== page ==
H.E Sidie Mohamed Tunis, speaker of the ECOWAS Parliament during a 5-day meeting of the ECOWAS joint committee on political affairs, peace and security- APRM, legal Affairs and Human Rights, Social Affairs, Gender and women’s empowerment has said that many democracies have difficulties globally; attributing these failures often to the lack of trust and accountability.
Hon. Tunis continued that there is regime change and reforms in many parts of the world as in Africa. The fragility of our democracies is caused by electoral abuse, ethnic divisions, mismanagement of natural resources, poverty, and economic insecurity.
He added that there is a need for political will and action to counter these problems, noting that these are better achieved through ‘our institutions’.
“It is said that integration is about people. Indeed, it is high time our region derives the benefits of our many years of integration, and it is our duty as Parliamentarians to contribute to the efficient and effective implementation of objectives and policies of the Community.”
He disclosed that the ECOWAS Parliament is present in Banjul to deliberate on the challenges in the Implementation and the oversight role of the ECOWAS Parliament on community texts relating to Peace, Security, Democracy and Good Governance.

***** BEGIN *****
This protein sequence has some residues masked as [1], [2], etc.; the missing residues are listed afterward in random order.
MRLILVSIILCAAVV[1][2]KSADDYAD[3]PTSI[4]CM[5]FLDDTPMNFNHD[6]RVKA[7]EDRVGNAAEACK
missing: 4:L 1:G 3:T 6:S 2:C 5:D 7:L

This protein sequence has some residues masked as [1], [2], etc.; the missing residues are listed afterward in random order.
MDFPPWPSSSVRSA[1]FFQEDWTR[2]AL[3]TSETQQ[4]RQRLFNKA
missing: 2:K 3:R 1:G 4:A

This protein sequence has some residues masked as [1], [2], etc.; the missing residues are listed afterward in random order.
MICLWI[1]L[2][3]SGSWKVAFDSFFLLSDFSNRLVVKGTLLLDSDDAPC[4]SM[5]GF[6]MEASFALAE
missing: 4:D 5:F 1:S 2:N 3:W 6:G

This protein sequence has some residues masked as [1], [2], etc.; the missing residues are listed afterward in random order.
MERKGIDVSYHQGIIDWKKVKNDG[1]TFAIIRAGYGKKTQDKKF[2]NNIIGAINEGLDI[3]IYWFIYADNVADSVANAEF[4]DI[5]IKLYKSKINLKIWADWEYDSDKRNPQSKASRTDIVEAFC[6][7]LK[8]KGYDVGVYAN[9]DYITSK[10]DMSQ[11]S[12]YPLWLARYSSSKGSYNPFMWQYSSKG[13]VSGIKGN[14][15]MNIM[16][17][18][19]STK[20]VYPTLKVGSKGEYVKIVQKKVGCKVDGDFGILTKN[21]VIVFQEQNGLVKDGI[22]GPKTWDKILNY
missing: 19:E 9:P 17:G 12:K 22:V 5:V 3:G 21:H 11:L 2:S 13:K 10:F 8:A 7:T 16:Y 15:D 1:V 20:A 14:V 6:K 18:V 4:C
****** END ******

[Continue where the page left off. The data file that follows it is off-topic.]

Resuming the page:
He reiterated that there are a significant number of adopted community texts targeted at preventing, managing and/or settling conflicts in the community space, while adding that those texts have been designed to maintain and promote peace and regional security.
According to him, that is one of the most advanced political integration achievements by any regional organisation in the world yet our region is still suffering from an onslaught of political instability, conflict, terrorism, banditry, and criminality.
However, he pointed out that it is within Parliament’s competences to exercise oversight functions to ensure that community texts are implemented effectively and work towards the harmonisation of sectoral policies and legislations of Member States, as stated in article 4 (l) of the Supplementary Act.
Additionally, he stated that the pertinent issues relating to instability and governance in our region are evident in our daily lives, “the loss of lives and destruction is ever-present in our news headlines, almost on a daily basis.”
“The question is, should we as members of Parliament remain indifferent to the plight of our people? Should we fold our arms and watch the safely and security of our people consistently compromised by the lawless few?”
He continued: “We are aware, we are fighting back, but now we must fight back harder in the most effective manner. The people handed us the power and indeed, we must utilise that power in ways that can ensure successes,'” he noted.
The role of the ECOWAS Parliament, he said, is essential in safeguarding the principles of democracy, human rights, rule of law, accountability and also responsible for rebuilding the trust between the people and governments.